Although her parents were Americans, Emily Haines was born in New Delhi, India, lived her earliest years in London, England, and was raised in Ontario, Canada. She formed Metric with British-born James Shaw in 1998 in Toronto, Canada, and since then, the band also has based itself in Montreal, London, New York City and Los Angeles. The band consists of Haines (lead vocals, synthesizers, guitar, tambourine, harmonica, piano), Shaw (guitar, synthesizers, theremin, backing vocals), Joshua Winstead (bass, synthesizers, backing vocals) and Joules Scott-Key (drums, percussion). Although all of the members have recorded side projects, Metric as a band has five studio albums, the most recent being 2012’s Synthetica.
Metric has been performing in arena opening for Paramore, but tonight on a night off from that tour Metric headlined the more intimate Bowery Ballroom. Looking through the long blonde bangs covering much of her face throughout the performance, Haines told the audience that this was the first time the band had played the venue since 2005. With the freedom to play longer here, the band performed a 17-song set that featured songs from the two more recent and more popular albums, but also revived songs from the three earlier, less known albums. This included a rarely-performed “Love is a Place” from the band’s debut album. The set alternated between Haines singing in a pillow-talk voice while playing moody, ethereal runs on her two keyboard/synthesizer units to her rocking out to harder-edged synth-pop songs while dancing at the edge of the stage. Haines also spoke to the audience as a former New Yorker, acknowledging the recent mayoral election and dedicating the first encore, another older and lesser known Haines-James duet, “The Police and the Private”, “to the end of stop and frisk.” The concert ended with another duet, this one dedicated to the late Lou Reed, an acoustic version of “Gimme Sympathy.” Altogether, Metric’s set was the pinnacle of very polished of indie rock.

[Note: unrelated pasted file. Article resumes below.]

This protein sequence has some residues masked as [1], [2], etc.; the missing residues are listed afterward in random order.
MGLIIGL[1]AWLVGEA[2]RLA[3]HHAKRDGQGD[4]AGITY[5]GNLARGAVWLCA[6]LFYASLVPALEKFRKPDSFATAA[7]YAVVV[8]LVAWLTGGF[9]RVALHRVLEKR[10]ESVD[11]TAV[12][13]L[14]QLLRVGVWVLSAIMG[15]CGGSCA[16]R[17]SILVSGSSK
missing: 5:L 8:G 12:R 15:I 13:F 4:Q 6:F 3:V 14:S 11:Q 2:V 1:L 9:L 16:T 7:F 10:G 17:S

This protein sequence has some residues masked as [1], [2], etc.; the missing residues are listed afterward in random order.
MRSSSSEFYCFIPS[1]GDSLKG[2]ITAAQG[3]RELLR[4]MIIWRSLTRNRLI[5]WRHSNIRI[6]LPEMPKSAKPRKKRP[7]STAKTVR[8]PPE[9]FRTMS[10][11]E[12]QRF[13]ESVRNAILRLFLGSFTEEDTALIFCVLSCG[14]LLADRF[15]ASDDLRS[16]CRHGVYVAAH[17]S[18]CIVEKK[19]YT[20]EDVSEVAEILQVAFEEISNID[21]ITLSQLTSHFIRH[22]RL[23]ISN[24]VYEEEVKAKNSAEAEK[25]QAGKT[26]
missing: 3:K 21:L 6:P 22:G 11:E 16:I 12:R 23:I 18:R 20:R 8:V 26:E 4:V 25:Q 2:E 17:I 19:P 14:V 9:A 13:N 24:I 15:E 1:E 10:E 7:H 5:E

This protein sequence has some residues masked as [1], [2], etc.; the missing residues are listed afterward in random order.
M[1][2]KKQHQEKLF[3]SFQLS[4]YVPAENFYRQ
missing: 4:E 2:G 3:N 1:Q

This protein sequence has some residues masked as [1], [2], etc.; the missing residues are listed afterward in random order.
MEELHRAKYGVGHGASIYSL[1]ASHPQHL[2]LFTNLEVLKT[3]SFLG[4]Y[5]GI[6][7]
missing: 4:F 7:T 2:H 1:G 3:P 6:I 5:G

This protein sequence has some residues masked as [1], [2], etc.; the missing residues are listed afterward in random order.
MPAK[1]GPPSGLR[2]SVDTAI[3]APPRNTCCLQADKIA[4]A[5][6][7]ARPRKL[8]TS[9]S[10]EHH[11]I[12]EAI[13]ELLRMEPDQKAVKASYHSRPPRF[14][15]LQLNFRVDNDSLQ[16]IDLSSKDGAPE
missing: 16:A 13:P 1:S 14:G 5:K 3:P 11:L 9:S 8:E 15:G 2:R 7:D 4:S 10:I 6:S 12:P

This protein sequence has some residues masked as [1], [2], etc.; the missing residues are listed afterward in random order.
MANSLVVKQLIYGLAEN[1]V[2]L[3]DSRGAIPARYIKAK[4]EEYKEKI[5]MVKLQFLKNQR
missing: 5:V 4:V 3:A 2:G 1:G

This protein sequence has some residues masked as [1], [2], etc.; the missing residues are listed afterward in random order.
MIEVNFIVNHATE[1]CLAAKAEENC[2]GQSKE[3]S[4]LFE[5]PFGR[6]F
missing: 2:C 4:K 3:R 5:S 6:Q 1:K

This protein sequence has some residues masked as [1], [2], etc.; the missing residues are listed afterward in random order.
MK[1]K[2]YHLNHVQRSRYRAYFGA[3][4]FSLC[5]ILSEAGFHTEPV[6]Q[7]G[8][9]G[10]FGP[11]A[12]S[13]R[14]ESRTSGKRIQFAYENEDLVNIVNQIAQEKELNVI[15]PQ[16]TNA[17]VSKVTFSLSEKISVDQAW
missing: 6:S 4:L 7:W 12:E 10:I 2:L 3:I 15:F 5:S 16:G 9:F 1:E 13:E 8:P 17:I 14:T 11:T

Visit Metric at www.ilovemetric.com.